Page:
Okay … maybe that’s a bit of an overstatement. But at least I have your attention.
The explosion of social media on the Internet during the last 10 years or so has led to a growing number of new habits adopted by hundreds of millions of technology users around the world. And the growth of mobile technology in the past few years continues to accelerate that process. Many of these are activities most of us would have never thought about or even wanted to do 15 or 20 years ago. In fact, they still leave a lot of people scratching their heads. Why would anyone want to do that?
“Twitter is stupid. Who cares what he had for breakfast?”
“Why is Facebook so popular? It’s a colossal waste of time.”
“Why on earth would I want to “check in” anywhere?”
As a marketer, if you find yourself asking these questions, you might just be looking through the wrong end of the telescope. And furthermore, now brace yourself … nobody cares. Change will continue to steamroll ahead with or without your blessing, thank you.
This is not to say you should abandon logic and ignore your instincts, but don’t confuse your own habits or personal communication preferences with what the masses want to do and what they are willing to share about their lives. By the time tens or hundreds of millions of people are regularly using a social service for a sustained period of time, that’s a red flag that you should be taking a closer look. Even if you don’t see the value and wouldn't use the service yourself.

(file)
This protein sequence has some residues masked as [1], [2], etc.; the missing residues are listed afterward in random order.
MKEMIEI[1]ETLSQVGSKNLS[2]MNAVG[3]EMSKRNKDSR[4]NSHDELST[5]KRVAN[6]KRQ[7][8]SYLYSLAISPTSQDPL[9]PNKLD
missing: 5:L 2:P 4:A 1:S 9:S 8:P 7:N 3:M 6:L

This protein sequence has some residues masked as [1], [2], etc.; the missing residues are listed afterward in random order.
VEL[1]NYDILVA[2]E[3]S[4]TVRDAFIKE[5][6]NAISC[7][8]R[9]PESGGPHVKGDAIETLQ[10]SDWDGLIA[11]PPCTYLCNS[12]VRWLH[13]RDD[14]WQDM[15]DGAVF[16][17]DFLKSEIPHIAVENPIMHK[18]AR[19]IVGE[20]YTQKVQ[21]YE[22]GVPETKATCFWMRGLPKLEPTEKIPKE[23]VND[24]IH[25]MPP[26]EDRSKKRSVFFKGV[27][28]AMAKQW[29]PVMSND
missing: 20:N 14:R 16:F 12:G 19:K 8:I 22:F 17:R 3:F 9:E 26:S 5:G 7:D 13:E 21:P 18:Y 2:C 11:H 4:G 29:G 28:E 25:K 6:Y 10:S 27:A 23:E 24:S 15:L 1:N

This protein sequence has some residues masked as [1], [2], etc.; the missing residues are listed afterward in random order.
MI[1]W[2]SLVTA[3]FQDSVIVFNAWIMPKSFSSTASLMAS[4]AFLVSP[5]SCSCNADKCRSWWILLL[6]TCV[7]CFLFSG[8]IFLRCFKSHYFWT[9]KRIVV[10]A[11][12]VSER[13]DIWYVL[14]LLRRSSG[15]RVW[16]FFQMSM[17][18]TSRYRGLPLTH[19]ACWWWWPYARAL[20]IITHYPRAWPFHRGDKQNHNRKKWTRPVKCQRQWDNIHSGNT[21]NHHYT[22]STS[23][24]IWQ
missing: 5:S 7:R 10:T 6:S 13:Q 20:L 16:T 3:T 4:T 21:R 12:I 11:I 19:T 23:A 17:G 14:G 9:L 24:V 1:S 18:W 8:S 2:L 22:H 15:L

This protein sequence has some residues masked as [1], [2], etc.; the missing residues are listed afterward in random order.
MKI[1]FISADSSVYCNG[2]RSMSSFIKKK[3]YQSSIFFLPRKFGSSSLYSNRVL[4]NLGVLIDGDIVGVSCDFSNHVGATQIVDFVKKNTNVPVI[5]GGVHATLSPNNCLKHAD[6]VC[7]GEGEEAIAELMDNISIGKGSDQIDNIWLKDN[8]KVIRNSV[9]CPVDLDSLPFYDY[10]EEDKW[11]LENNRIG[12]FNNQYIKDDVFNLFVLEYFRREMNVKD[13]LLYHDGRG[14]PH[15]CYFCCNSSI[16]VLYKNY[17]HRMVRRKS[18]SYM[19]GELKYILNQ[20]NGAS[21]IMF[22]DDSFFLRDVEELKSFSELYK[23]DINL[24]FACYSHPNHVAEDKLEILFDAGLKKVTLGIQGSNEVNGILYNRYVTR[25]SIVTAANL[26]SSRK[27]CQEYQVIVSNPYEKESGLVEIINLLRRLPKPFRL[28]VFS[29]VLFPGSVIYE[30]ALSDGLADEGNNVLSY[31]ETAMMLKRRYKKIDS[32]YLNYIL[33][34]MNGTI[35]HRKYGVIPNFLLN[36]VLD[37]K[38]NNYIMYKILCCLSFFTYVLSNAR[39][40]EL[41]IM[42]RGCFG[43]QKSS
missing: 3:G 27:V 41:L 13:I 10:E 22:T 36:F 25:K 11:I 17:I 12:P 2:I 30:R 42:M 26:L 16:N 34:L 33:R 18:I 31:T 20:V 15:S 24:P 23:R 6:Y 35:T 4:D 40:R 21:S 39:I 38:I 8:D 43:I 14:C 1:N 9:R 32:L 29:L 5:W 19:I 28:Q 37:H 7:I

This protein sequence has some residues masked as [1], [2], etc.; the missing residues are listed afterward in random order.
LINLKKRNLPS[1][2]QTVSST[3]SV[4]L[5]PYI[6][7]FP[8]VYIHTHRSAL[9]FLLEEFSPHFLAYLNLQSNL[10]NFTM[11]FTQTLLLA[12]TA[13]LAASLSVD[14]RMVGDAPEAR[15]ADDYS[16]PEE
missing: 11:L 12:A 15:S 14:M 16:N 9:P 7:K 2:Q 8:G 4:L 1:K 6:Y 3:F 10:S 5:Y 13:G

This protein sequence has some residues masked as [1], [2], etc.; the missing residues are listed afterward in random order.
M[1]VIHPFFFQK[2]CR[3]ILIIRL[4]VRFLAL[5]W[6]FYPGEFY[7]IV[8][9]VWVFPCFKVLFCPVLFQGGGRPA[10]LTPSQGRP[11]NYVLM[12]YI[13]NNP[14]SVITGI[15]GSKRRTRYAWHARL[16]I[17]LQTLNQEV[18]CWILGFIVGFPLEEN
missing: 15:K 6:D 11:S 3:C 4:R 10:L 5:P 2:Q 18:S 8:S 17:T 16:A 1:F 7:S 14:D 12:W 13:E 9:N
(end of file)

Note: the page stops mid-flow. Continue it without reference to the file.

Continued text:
There’s no guarantee Twitter or Facebook or foursquare (or scores of other popular social sites) will even be around in a few years. But that doesn’t matter. What does matter is this: somewhere in those services there are core activities people find valuable enough to use and make a part of their regular routines. The sites themselves may go away (due to unsustainable business models), but the activities users enjoy from them will evolve and be refined and become more mainstream over time. As a marketer, can you afford to be on the outside looking in?
Do yourself a favor and sign up for accounts to test popular social sites, if you haven't already done so. They look different from the inside, and it doesn’t matter if it involves a social activity you normally wouldn’t care to participate in. In this case, it’s really not about you. As General Eric Shinseki, retired Chief of Staff, U.S. Army famously said, “If you don’t like change, you’re going to like irrelevance even less.”